BASA Holds Discussion Panel on Colorism

– Reeka Edwards (Defiance, OH)

This past week, Defiance College’s Black Action Student Association (BASA) had a very intense discussion on the sensitive topic of “colorism.”

Denique Dennis, BASA’s program coordinator, was the facilitator of the night. The event had solid attendance, with high student engagement regarding their opinions and personal experiences on the topic.

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The discussion panel for the night’s program consisted of the students, staff, and faculty listed below.

Dr. Kristen Sorensen- Psychology

Dr. Jeremy Taylor – History

Professor Isabell Rhenwrick – Sports Management

George Roth – Accounting Student

Nisa Clay – Masters of Ed. Student

The event started with each audience member giving their definition of colorism and how they apply to their daily lives. Afterwards, topics surrounding colorism were further discussed and debated. To set the tempo of the evening, the program coordinator also had a general definition on colorism which was displayed in the background as, “prejudice or discrimination against individuals with a dark skin tone.”

To begin, participant Da’Ja’Nay Askew contributed that, “discrimination of shades colors in the black community.” Dr. Jeremy Taylor then added to her definition saying that, “I will explain it beyond the black community, because white people often get laughed at because they are too pale. Hispanic or Latin Americas also have that issue. Basically, there is a caste system based on skin colors and it all depends on the context.”

The discussion was then set off with the causation of colorism and how it applies to our daily social lives. Two main conversation points are bulleted below-

  • Socialization – This can simply be put as people (especially children) through interaction. Therefore, if they are a part of a society that is racist and love to discriminate against others, chances are that person will start to reciprocate that behavior.
  • Colonialism and Slavery – Through the times of colonialism, many “blacks” were undermined. Blacks were also taken from Africa to work as slaves to make the monarchies and the whites, what was known at the time as “the superior race.” The blacks were used as slaves; giving their unwilling labor for the benefits of the colonists. It was through this time that racism began to permeate throughout the United States. Groups of people passed on the racist tendencies and state of mind to others, continuing the cycle of prejudice that is still in effect today.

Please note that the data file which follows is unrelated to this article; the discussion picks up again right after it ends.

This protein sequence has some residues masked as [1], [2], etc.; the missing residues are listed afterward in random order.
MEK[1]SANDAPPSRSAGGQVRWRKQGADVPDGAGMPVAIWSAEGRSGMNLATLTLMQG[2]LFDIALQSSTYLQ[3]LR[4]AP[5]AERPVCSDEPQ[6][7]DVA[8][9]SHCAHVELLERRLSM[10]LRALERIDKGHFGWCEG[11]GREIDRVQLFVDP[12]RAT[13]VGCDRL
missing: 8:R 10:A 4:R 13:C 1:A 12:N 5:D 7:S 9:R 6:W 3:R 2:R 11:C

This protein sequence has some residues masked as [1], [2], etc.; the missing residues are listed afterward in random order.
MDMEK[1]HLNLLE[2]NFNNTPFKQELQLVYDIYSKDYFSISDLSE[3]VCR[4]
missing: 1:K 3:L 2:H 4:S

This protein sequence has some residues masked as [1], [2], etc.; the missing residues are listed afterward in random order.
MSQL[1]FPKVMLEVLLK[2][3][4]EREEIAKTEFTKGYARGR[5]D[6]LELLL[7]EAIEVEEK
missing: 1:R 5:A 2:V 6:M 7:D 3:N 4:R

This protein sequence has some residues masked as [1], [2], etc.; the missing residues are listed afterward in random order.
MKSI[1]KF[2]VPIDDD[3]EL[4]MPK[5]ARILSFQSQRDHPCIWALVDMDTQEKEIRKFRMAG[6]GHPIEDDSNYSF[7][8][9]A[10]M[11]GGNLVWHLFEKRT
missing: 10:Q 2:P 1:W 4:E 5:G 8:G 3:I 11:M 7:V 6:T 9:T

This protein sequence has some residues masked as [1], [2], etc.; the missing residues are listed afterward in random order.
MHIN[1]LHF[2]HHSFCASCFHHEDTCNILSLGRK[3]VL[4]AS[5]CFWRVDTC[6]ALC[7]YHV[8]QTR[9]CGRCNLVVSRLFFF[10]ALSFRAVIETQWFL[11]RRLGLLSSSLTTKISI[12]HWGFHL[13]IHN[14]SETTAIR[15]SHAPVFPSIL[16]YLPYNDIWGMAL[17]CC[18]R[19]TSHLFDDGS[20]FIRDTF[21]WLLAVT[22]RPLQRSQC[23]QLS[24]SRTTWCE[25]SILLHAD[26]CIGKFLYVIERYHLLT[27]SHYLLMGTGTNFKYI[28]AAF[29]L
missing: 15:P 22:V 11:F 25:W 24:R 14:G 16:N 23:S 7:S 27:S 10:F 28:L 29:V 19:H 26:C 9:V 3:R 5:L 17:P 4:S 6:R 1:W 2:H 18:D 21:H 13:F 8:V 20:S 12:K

With every action that has occurred, an impact or effect must follow. For the topic of colorism, the audience and panel found common ground on the following-

  • Low Self-Esteem/Self-Hatred – This can be seen through the labelling theory, a theory that states if someone was being discriminated against their skin color they begin to feel as if they deserve the discrimination. People who experience this may feel uninspired to excel and may eventually lead to low self-esteem and hatred.

The issue of people not feeling like institutions are giving them an option to choose their ethnicity or they are classifying them as a certain set of groups which does not reflect their true ethnicity.

Junior Marissa Bramble illustrated this sentiment by stating, “I hate when I have to fill out an application that has ‘White or black.’ I am none of those options. I am a biracial child. I believe there should be a line where I can state my ethnicity. I do not think my ethnicity should be marginalized to just “other.” Personally, I find that to be disrespectful.”

In conclusion, the BASA Panel Discussion was viewed as intense and eye opening for those in attendance. Panel members concluded that colorism is a rising issue that is often misunderstood when not discussed openly.

If you are interested in joining Defiance College’s Black Action Student Association, email Ceresa Page at for more information on meeting times and event schedules.

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